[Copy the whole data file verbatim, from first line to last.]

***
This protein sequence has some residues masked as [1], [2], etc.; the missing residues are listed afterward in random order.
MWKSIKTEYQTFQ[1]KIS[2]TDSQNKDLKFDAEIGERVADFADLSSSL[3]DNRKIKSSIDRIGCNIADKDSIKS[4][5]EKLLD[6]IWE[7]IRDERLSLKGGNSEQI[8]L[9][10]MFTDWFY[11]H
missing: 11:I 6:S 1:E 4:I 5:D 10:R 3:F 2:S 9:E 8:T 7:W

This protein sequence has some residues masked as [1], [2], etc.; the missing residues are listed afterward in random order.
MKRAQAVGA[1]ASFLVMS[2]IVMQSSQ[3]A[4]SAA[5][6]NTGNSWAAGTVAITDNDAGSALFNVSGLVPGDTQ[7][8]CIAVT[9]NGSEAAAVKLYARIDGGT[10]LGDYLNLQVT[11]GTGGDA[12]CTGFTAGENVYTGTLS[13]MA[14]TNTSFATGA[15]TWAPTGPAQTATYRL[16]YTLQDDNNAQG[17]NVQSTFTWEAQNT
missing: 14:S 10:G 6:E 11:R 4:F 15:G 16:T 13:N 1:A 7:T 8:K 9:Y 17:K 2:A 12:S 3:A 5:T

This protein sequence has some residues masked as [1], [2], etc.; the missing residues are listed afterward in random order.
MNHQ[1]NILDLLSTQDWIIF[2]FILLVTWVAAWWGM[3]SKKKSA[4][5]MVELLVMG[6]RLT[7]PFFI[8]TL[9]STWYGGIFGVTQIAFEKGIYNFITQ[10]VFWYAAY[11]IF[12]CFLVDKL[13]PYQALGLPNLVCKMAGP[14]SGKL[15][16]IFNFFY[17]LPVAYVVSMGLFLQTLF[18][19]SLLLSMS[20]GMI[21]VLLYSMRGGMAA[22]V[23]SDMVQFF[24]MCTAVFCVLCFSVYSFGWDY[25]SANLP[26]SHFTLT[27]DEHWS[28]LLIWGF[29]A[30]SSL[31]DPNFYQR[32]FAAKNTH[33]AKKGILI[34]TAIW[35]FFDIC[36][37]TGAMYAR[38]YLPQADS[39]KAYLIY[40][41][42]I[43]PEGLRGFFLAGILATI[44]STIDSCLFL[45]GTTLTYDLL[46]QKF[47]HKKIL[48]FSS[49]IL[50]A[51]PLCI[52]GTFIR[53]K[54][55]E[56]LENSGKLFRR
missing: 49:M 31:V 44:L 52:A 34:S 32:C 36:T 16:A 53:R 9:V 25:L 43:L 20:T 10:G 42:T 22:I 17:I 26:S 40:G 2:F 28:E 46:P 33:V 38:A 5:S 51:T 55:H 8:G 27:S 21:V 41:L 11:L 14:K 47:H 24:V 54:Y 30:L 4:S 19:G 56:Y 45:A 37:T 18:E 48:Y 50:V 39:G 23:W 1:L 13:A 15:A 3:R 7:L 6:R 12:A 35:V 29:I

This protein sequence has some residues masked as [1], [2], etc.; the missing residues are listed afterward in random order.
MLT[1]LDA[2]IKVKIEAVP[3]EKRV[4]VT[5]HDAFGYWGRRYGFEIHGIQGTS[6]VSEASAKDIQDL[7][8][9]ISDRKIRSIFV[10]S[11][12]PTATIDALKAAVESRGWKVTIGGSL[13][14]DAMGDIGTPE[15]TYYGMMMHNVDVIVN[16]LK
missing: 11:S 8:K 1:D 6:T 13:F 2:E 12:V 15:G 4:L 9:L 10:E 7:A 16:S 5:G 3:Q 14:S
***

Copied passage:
This protein sequence has some residues masked as [1], [2], etc.; the missing residues are listed afterward in random order.
MWKSIKTEYQTFQ[1]KIS[2]TDSQNKDLKFDAEIGERVADFADLSSSL[3]DNRKIKSSIDRIGCNIADKDSIKS[4][5]EKLLD[6]IWE[7]IRDERLSLKGGNSEQI[8]L[9][10]MFTDWFY[11]H
missing: 11:I 6:S 1:E 4:I 5:D 10:R 3:F 2:S 9:E 8:T 7:W

This protein sequence has some residues masked as [1], [2], etc.; the missing residues are listed afterward in random order.
MKRAQAVGA[1]ASFLVMS[2]IVMQSSQ[3]A[4]SAA[5][6]NTGNSWAAGTVAITDNDAGSALFNVSGLVPGDTQ[7][8]CIAVT[9]NGSEAAAVKLYARIDGGT[10]LGDYLNLQVT[11]GTGGDA[12]CTGFTAGENVYTGTLS[13]MA[14]TNTSFATGA[15]TWAPTGPAQTATYRL[16]YTLQDDNNAQG[17]NVQSTFTWEAQNT
missing: 14:S 10:G 6:E 11:R 4:F 15:G 16:T 13:N 1:A 7:T 8:K 9:Y 17:K 2:A 12:S 3:A 5:T

This protein sequence has some residues masked as [1], [2], etc.; the missing residues are listed afterward in random order.
MNHQ[1]NILDLLSTQDWIIF[2]FILLVTWVAAWWGM[3]SKKKSA[4][5]MVELLVMG[6]RLT[7]PFFI[8]TL[9]STWYGGIFGVTQIAFEKGIYNFITQ[10]VFWYAAY[11]IF[12]CFLVDKL[13]PYQALGLPNLVCKMAGP[14]SGKL[15][16]IFNFFY[17]LPVAYVVSMGLFLQTLF[18][19]SLLLSMS[20]GMI[21]VLLYSMRGGMAA[22]V[23]SDMVQFF[24]MCTAVFCVLCFSVYSFGWDY[25]SANLP[26]SHFTLT[27]DEHWS[28]LLIWGF[29]A[30]SSL[31]DPNFYQR[32]FAAKNTH[33]AKKGILI[34]TAIW[35]FFDIC[36][37]TGAMYAR[38]YLPQADS[39]KAYLIY[40][41][42]I[43]PEGLRGFFLAGILATI[44]STIDSCLFL[45]GTTLTYDLL[46]QKF[47]HKKIL[48]FSS[49]IL[50]A[51]PLCI[52]GTFIR[53]K[54][55]E[56]LENSGKLFRR
missing: 49:M 31:V 44:L 52:A 34:S 32:C 36:T 16:A 53:R 9:V 25:L 43:L 20:T 10:G 42:T 22:I 17:I 26:S 40:G 2:F 28:E 46:P 33:V 38:A 5:S 51:T 55:H 8:G 27:S 21:V 41:L 11:L 14:K 47:H 24:V 54:Y 30:L 4:S 19:G 56:Y 45:A 37:T 18:E 48:Y 50:V 39:G 23:W 1:L 13:A 15:A 3:R 7:L 6:R 12:A 35:V 29:I

This protein sequence has some residues masked as [1], [2], etc.; the missing residues are listed afterward in random order.
MLT[1]LDA[2]IKVKIEAVP[3]EKRV[4]VT[5]HDAFGYWGRRYGFEIHGIQGTS[6]VSEASAKDIQDL[7][8][9]ISDRKIRSIFV[10]S[11][12]PTATIDALKAAVESRGWKVTIGGSL[13][14]DAMGDIGTPE[15]TYYGMMMHNVDVIVN[16]LK
missing: 11:S 8:K 1:D 6:T 13:F 2:E 12:V 15:G 4:L 9:L 10:E 7:A 16:S 5:G 3:Q 14:S